Tag Archives: Saul


William Andrew Dillard

“Barnabas” is a Greek word, but it is spelled the same in Greek and in English. The name means “Son of rest, or consolation” according to Greek lexicons. Biblically, it is the name of a Levite, native of Cyprus, who was a distinguished Christian teacher, missionary companion, and colleague of the apostle Paul.
Since his name appears in the New Testament some twenty-nine times, the question naturally arises, “What did Barnabas do that was so right?” Think with me!
Barnabas contributed heavily to the need of the saints in Jerusalem immediately following Pentecost, Acts 4:36-37. This is the first mention of his name, but far from the last.
Barnabas was first to receive Saul as a changed man after the Damascus Road experience. He brought him to the apostles, being quick to recognize the work of God in the life of another. Acts 9:26-28.
Barnabas answered the call to help the newly formed church at Antioch. He realized the enormity of the task and immediately went to Tarsus to enlist the help of Saul. He and Saul taught much in the church at Antioch for an entire year. Then he, with Saul, carried relief for the suffering saints in Jerusalem. Afterward, he answered with Saul, the call to carry the gospel to regions beyond.
Barnabas preached the Word in Cyprus, and Galatia. He suffered persecution with Saul in Derbe and Lystra.
In spite of considerable dissention between himself and Saul, who had now come to be known as Paul, over the weakness and failure of John Mark, he teamed up with Mark and went on preaching the gospel in regions beyond, not letting a strong difference of opinion become a stumbling block to his God-called ministry.
Barnabas is last mentioned in Colossians 4:10 as a relative to Mark who though once rejected by Paul was encouraged to be received and used of the saints.
In short, Barnabas lived an admirable life of dedicated service to God, and to his fellow men. And that is so right!
As it was with him, so it is with many modern day disciples. The obstacles, the persecution, and the fleshly desire for one’s own comfort zone will be there, and exert themselves more than once. But the gospel burns a fire in the bones, and the grace of God that is sufficient for every man comes to the forefront. We love God because He first loved us. He took our place on the cross, and opened wide heaven’s gates for us. We must tell it, and that is so right!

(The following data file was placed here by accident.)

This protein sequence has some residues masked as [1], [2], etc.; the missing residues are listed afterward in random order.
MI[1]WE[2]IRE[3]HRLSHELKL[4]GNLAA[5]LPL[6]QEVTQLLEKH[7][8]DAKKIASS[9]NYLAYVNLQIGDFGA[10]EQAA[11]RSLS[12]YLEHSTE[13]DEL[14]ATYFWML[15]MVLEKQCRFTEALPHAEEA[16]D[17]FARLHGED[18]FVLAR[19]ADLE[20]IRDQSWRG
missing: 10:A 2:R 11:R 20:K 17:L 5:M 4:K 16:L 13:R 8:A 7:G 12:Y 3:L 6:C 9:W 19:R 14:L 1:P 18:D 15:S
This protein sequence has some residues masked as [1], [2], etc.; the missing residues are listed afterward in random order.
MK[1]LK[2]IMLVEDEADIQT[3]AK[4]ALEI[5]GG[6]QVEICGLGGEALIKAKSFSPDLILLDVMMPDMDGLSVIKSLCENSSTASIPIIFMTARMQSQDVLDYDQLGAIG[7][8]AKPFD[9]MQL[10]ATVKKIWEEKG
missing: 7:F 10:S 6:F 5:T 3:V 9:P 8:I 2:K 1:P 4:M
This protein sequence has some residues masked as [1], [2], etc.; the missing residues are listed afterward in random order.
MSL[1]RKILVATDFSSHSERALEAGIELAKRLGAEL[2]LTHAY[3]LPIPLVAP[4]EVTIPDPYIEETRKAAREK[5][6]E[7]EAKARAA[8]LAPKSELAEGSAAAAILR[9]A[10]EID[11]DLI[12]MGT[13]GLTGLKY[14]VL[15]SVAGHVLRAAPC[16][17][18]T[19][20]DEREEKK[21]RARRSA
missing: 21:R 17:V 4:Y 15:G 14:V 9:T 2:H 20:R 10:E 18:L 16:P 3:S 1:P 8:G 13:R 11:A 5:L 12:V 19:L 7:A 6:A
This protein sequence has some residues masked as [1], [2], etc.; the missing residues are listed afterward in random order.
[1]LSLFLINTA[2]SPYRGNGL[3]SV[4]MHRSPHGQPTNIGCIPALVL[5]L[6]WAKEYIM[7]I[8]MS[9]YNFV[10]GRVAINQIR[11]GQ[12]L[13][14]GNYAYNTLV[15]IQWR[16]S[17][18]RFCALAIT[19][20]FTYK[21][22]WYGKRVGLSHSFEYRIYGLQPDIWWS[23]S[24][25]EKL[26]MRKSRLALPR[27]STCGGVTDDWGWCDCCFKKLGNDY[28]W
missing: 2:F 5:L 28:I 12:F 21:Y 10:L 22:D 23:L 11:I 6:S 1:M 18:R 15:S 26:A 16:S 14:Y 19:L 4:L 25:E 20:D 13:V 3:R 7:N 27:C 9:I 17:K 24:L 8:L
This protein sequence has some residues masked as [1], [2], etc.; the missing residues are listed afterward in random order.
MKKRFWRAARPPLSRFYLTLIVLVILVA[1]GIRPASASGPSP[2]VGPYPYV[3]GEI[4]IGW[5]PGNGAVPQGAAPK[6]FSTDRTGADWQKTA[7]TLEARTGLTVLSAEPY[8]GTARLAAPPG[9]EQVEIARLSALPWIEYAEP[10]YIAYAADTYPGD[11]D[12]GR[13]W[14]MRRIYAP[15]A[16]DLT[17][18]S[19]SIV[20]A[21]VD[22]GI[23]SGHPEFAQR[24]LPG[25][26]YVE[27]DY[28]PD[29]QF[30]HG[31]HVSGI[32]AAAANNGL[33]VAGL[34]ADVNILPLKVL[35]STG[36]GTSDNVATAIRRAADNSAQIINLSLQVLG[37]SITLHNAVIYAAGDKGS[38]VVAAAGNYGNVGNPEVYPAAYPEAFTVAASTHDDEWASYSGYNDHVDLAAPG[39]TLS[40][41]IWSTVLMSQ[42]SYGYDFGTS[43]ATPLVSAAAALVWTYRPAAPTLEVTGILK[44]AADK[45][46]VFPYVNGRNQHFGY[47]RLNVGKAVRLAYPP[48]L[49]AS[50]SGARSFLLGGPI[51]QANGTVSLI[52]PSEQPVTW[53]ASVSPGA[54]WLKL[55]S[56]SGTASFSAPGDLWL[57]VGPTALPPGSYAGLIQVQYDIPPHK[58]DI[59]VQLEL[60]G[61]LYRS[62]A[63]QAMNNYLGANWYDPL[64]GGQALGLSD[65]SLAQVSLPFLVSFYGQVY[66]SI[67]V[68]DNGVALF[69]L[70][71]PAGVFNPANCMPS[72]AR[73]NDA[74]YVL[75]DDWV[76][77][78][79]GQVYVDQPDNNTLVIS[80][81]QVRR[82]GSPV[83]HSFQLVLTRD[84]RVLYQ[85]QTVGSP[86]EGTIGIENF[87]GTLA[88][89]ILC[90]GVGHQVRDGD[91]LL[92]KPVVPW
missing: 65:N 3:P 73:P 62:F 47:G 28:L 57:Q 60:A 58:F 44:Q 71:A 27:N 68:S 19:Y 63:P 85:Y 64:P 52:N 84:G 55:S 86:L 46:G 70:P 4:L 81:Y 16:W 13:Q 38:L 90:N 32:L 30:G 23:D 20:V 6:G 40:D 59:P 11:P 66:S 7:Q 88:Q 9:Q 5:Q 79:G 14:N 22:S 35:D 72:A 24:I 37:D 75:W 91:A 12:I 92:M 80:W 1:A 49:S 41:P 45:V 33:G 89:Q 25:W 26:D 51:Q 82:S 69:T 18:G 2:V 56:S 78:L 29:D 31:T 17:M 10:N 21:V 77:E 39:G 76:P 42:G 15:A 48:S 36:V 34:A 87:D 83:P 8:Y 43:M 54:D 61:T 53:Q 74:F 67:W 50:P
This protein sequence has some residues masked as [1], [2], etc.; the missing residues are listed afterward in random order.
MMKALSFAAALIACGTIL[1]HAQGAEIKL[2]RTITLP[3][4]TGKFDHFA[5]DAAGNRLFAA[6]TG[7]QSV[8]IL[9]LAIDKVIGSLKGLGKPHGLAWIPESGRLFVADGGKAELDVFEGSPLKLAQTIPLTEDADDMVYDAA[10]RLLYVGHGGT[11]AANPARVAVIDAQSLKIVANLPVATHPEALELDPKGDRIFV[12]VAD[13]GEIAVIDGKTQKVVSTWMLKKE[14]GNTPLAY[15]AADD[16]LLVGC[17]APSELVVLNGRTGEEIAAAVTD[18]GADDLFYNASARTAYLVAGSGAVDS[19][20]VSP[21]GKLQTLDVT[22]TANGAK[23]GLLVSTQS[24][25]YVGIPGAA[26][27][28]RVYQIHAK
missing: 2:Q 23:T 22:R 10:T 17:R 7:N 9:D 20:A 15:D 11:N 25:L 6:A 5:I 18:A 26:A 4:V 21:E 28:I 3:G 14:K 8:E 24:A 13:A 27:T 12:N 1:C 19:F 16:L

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FEBRUARY 28 – Close is not Good Enough

FEBRUARY 28 – Close is not Good Enough

1Samuel 15:3  Now go and smite Amalek, and utterly destroy all that they have, and spare them not; but slay both man and woman, infant and suckling, ox and sheep, camel and ass. 

How close do you follow instructions? My dad had a saying that he used often. “Go back and lick your calf over.” I don’t know where that saying came from but my mind tells me it is probably a reference to a calf that has been birthed. Dad used this expression when he felt that one of us kids had not done the best job on something we were told to do. I hated that I had to “lick my calf over.” It meant doing something I would prefer not to be doing, to begin with.

That was the problem with Saul. He explicit instructions as to what He should do. Whatever the reason, he did not follow instruction. He came back to Samuel and lied to Samuel. The reply of Samuel, “What meaneth then this bleating of the sheep in mine ears, and the lowing of the oxen which I hear.” Notice: Close is not good enough. God lays out His instructions for us. Saul did not get an opportunity to “lick his calf over.” Did you see that? He did not get another chance.

Let us pay attention to what God has to say. Let us follow every instruction He gives us. People go astray when they look for a more convenient way. Jesus says bury them under the water and convenience says sprinkling is good enough. The Bible says that salvation is “by grace through faith,” a man says good works will get you there. May pursue the study of God’s Word so we get it right the first time.

Follow the instructions.

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Meet Mephibosheth

2 Samuel 4:4
“So Mephibosheth dwelt in Jerusalem: for he did eat continually at the king’s table; and was lame on both his feet,” 2 Samuel 9:13.
When news of Saul’s and Jonathan’s deaths reached the remaining family members, panic struck. Members of the family began fleeing, not knowing their outcome once David began reigning. Mephibosheth—Jonathan’s 5-year-old son—was under the care of a nurse when she received word of his family’s demise. Stricken with fear, she fled with him, and in the process of fleeing, fell with him so that he became permanently lame.
Later, as David was enjoying the peace that God brought him because of his faithfulness, he remembered the covenant friendship he held with Jonathan. When he and Jonathan struck up their friendship, he promised he would not destroy Jonathan’s descendants, so David sought to honor that promise. As he looked for members of Saul’s household, it was brought to his attention that Jonathan still had a living son, Mephibosheth. How did David treat the descendant of his former enemy? He showed him mercy and honor, treating him like royalty.
It is the height of Christlikeness to show unconditional love and honor to those who, by the world’s definition, are the least deserving of that treatment. While we were rejecting God as sinners, God demonstrated His love for us by sending His Son, Jesus Christ, to die for us. It is that kind of self-sacrificing love that brings God honor. How can we show the same selfless love to others today?
Will you serve others today?
Mark ClementsATT00009


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